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Discussion over Arkansas abortion monument continues

Lakey Goff presented this artistic rendering of the proposed monument, with flower boxes on both sides.
Capitol Arts and Grounds Commission
Artist Lakey Goff's drawing of the living wall serving as a "monument to the unborn" at the Arkansas State Capitol.

Uncertainty continued Tuesday over a proposed “monument to the unborn” at the Arkansas State Capitol.

Members of the Capitol Arts and Grounds Commission expressed frustration with artist Lakey Goff, who’s been chosen to design the monument. Goff wants the monument to be a living wall, with growing plants and waterfall noises. In the past, commission members have said the design could be too expensive, difficult to maintain and may not comply with the Americans with Disabilities Act.

Members of the commission on Tuesday sparred with Goff after she submitted a design in a different location than the Secretary of State's office requested.

At last month's meeting, the group decided to put the monument behind an existing cooling tower near a parking lot. The board estimated that the total cost of the project could be over $60,000. This would include lighting and security cameras needed for the monument.

Goff wants the monument to be closer to the State Capitol building, near the Eternal Flame of Freedom, which commemorates the founding of the American Legion. She drafted plans for that part of the Capitol grounds, instead of the location by the cooling tower as the group selected. A board member estimated this could cost over $200,000.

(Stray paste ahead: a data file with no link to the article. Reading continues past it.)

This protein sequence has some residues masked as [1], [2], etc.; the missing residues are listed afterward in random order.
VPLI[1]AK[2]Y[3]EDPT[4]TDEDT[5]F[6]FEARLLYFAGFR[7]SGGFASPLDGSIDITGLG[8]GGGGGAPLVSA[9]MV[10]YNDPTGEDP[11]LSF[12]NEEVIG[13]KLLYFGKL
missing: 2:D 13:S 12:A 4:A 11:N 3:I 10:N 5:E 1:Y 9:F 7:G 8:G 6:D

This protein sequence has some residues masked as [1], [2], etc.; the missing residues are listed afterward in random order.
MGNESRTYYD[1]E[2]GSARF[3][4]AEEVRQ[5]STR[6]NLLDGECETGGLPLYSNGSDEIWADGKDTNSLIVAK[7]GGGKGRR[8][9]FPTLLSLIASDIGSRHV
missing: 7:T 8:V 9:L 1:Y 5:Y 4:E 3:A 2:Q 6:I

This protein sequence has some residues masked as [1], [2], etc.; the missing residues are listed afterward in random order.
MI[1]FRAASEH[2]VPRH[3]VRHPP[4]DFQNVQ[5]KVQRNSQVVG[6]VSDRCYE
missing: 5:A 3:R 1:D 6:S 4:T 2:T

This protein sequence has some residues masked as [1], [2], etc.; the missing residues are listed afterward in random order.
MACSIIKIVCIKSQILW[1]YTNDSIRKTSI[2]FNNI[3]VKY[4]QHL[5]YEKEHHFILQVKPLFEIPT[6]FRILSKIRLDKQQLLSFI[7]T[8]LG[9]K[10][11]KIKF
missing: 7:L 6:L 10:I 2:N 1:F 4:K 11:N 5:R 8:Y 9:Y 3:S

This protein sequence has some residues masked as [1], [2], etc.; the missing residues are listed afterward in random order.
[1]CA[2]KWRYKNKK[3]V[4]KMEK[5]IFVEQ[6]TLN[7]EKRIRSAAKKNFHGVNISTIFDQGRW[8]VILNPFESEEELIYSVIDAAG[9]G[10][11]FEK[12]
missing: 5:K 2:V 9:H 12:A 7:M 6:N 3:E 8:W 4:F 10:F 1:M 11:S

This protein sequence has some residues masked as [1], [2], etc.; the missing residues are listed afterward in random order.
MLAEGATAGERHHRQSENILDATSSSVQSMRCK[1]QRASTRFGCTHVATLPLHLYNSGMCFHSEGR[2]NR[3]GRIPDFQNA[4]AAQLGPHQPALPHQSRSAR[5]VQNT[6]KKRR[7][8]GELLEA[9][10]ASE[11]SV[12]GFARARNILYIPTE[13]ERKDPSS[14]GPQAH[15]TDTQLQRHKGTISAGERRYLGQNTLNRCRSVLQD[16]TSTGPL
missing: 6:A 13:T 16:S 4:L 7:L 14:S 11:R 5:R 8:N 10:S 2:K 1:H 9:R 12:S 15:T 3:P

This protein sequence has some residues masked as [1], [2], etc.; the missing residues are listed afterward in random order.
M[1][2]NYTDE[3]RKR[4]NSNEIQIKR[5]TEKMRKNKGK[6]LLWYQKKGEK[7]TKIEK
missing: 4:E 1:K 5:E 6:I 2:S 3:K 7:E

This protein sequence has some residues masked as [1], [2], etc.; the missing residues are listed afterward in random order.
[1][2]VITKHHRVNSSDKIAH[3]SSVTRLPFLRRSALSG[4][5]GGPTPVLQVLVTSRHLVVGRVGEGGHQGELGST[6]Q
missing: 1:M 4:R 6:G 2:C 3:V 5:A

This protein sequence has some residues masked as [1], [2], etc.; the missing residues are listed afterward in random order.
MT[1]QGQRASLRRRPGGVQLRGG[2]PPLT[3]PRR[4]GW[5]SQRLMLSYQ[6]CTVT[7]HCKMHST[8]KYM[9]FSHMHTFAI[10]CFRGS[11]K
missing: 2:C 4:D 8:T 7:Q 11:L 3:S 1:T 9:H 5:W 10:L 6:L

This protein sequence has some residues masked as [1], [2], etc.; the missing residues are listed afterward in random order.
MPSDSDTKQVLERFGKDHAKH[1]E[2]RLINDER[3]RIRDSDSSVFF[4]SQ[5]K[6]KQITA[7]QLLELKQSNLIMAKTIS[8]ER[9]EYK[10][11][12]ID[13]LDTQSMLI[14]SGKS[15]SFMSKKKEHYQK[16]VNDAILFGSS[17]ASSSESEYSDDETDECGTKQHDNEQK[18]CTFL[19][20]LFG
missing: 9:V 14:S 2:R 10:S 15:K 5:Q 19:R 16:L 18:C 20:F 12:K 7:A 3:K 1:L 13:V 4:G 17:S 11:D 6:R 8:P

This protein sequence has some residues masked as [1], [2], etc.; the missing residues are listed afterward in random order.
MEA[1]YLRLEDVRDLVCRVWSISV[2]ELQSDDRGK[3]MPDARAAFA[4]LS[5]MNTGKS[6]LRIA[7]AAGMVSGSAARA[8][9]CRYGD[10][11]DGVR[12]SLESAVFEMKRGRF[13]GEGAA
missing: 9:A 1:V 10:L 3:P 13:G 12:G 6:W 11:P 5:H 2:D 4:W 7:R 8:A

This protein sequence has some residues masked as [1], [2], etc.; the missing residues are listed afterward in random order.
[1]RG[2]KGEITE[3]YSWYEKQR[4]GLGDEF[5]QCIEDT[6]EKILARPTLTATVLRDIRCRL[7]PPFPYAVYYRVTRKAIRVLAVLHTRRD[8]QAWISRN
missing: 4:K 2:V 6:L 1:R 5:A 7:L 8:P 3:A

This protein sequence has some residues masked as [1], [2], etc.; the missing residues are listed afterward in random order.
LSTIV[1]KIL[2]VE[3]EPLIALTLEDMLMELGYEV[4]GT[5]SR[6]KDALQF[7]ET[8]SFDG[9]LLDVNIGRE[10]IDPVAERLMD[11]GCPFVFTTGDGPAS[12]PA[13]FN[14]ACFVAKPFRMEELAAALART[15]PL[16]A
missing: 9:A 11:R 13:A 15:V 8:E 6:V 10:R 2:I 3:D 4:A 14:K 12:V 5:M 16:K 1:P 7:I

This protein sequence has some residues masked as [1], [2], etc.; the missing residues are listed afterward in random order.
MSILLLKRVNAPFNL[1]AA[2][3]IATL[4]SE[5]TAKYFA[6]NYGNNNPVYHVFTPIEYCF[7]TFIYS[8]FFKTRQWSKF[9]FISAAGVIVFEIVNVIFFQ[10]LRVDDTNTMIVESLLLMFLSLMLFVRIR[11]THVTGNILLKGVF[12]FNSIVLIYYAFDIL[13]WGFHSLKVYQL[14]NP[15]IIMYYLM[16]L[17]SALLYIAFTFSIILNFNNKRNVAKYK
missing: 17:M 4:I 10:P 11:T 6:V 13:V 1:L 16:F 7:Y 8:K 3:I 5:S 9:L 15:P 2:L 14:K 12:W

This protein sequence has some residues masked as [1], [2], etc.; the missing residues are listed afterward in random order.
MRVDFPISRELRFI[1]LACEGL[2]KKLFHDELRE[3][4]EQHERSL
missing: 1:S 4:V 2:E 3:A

By law, the monument must be paid for with private funds. Goff wants the living wall to be closer to the Capitol because she believes the building by the cooling tower is “not appropriate" because of a lack of natural light.

“That building is not even an option for growing plants, nor is it an option to honor the unborn,” she said.

Goff said money is not an issue because the wall is funded by private donors, and accused members of the commission of having a “lack mentality.” There is not yet an organized movement to raise money for the wall, though there is a website to collect donations. Goff says the funding is certain to come, but is unclear on the specifics.

Commission member Beth Gipe pushed back on Goff during the meeting.

“We chose a design, not an artist,” she said.

Landscape architect Dave Roberts said the construction project is currently skipping steps.

“How is this constructed?" he asked. “You have to have a construction document in order to get pricing. You can't just go from construction to pricing without having a landscape architect drawing.”

The commission decided to look at the location closer to the Capitol as a possibility for the final monument.

Josie Lenora is the Politics/Government Reporter for Little Rock Public Radio.